Secrets of Success for Architects in China: Insights from the Men and Women Who Built Modern China – A Synopsis

Secrets of Success for Architects in China grew out of a 20-year history of working with architects through my visualization business. The experience gained in working with architects from all parts of the globe brought into focus that the rules for architecture in China were somewhat different than in other parts of the world.

It was my intention to seek insight into these differences by seeking the knowledge and comment from twenty-eight leading architects from world renowned architecture companies in addition to reflections from two major Chinese property developers and a former Director of the Land Planning Bureau in a major city.

This book then is a collection of interviews where the participants were asked a series of questions based around the major areas of management of an architecture business. Areas included management of cross cultural staff, managing cash flow and getting paid, dealing with the Local Design Institutes, dealing with local developers as opposed to western based developers and insights into both successful projects and unsuccessful projects.

The book was written as an educational tool for anyone wishing to practice architecture or related design work in China and was specifically meant to give a deep understanding of the issues and practices that are required if you want to be successful in China.

Architects have carved out a major space in China and have contributed an enormous amount in terms of not only changing the physical fabric of society but have also changed the social fabric by creating space here people can live and work in a manner completely different to the manner in which they lived previously before the wave of development took hold in China.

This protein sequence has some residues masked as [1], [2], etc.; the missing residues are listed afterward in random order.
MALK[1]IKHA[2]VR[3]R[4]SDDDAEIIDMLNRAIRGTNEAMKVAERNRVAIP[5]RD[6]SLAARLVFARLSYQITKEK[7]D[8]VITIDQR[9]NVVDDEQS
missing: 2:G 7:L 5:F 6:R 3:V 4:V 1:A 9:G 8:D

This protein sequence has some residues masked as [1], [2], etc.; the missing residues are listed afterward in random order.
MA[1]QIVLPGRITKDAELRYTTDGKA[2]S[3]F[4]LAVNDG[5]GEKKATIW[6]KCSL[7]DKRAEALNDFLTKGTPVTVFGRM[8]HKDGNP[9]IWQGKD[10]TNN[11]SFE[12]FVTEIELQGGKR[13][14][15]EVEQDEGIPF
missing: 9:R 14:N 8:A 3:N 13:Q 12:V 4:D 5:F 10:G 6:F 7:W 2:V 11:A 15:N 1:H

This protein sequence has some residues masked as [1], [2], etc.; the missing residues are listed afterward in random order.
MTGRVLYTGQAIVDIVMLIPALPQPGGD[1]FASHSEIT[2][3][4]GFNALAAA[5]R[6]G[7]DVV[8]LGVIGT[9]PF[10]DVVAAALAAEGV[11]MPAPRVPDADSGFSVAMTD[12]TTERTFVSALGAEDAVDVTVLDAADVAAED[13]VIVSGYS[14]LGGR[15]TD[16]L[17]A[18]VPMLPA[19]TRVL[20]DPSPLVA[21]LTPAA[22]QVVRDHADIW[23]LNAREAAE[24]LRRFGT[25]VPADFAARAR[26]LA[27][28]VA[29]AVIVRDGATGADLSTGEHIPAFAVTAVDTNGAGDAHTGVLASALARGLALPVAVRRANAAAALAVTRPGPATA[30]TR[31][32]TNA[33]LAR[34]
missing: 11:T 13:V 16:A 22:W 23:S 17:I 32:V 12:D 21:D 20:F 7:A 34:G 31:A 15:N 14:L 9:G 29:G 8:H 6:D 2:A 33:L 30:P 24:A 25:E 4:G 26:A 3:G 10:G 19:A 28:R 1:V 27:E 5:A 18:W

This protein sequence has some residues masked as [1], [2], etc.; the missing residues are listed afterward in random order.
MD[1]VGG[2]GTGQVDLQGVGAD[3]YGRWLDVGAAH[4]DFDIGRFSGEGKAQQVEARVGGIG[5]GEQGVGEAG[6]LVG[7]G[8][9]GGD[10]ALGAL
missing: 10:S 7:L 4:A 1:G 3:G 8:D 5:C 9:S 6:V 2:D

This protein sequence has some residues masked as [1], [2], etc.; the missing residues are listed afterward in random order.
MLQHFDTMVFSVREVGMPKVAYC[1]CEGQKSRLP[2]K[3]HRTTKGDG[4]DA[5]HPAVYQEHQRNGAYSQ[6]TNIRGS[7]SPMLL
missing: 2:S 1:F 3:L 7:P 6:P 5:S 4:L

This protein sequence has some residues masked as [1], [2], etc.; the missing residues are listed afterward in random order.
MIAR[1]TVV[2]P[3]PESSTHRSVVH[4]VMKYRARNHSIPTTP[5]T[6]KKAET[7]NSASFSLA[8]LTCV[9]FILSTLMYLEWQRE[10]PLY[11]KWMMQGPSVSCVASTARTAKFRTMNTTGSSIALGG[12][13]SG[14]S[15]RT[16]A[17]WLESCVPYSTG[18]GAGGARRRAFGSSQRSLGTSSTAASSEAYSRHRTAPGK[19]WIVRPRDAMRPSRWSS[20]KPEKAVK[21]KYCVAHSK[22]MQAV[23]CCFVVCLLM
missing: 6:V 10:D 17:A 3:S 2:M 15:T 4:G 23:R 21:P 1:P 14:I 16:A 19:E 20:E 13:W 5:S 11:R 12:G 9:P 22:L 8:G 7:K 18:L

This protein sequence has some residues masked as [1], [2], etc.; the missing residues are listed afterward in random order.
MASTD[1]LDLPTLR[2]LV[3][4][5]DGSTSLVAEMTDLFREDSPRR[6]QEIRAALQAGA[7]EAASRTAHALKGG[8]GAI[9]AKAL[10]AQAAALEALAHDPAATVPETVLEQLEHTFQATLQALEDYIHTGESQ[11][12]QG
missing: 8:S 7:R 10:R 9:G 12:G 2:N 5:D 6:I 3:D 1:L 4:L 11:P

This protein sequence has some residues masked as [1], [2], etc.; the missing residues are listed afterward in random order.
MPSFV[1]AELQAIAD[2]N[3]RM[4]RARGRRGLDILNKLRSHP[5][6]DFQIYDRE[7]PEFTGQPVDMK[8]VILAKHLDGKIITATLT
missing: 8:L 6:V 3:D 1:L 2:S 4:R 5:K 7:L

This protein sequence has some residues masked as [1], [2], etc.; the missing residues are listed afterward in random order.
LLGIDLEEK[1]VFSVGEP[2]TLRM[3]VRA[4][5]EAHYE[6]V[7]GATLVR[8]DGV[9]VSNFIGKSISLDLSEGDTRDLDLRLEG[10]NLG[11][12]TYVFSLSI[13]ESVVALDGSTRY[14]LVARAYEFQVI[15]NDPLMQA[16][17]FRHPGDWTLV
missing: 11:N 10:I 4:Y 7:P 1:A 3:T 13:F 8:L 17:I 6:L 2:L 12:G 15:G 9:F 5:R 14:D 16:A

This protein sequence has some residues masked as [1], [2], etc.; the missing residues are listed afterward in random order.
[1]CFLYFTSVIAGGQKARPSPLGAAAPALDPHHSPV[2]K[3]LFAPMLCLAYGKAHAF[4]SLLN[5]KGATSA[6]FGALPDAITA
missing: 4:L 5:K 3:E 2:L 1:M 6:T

The 28 contributors to the book were a cross section of the design architecture industries – architects making up the bulk of the interviews but also interior designers, landscape designers, developers and comment from the chief architect of Shanghai Disneyland. There were also a number of smaller architect practices represented to bring a different perspective on how to navigate the design environment in China.

The contributors collectively have a massive amount of experience in China – literally adding up to hundreds of years and hundreds of projects – and with such experience there was a great deal of credibility in the level of advice that was given.

Some of the most famous names in architecture are represented here: Gensler, HOK, Perkins Eastman, CallisonRKTL, Benoy, SOM, DLR, Woods Bagot to name just a few of them. These architects have made an indelible stamp on China – buildings such as the Jin Mao Tower or the Shanghai Tower are discussed and analyzed in the interviews.

Over the gamut of interviews there are a number of points of view that were common to nearly all of the contributors. The main areas that shared this commonality were:

  • Adapting to local cultures,
  • Building relationships,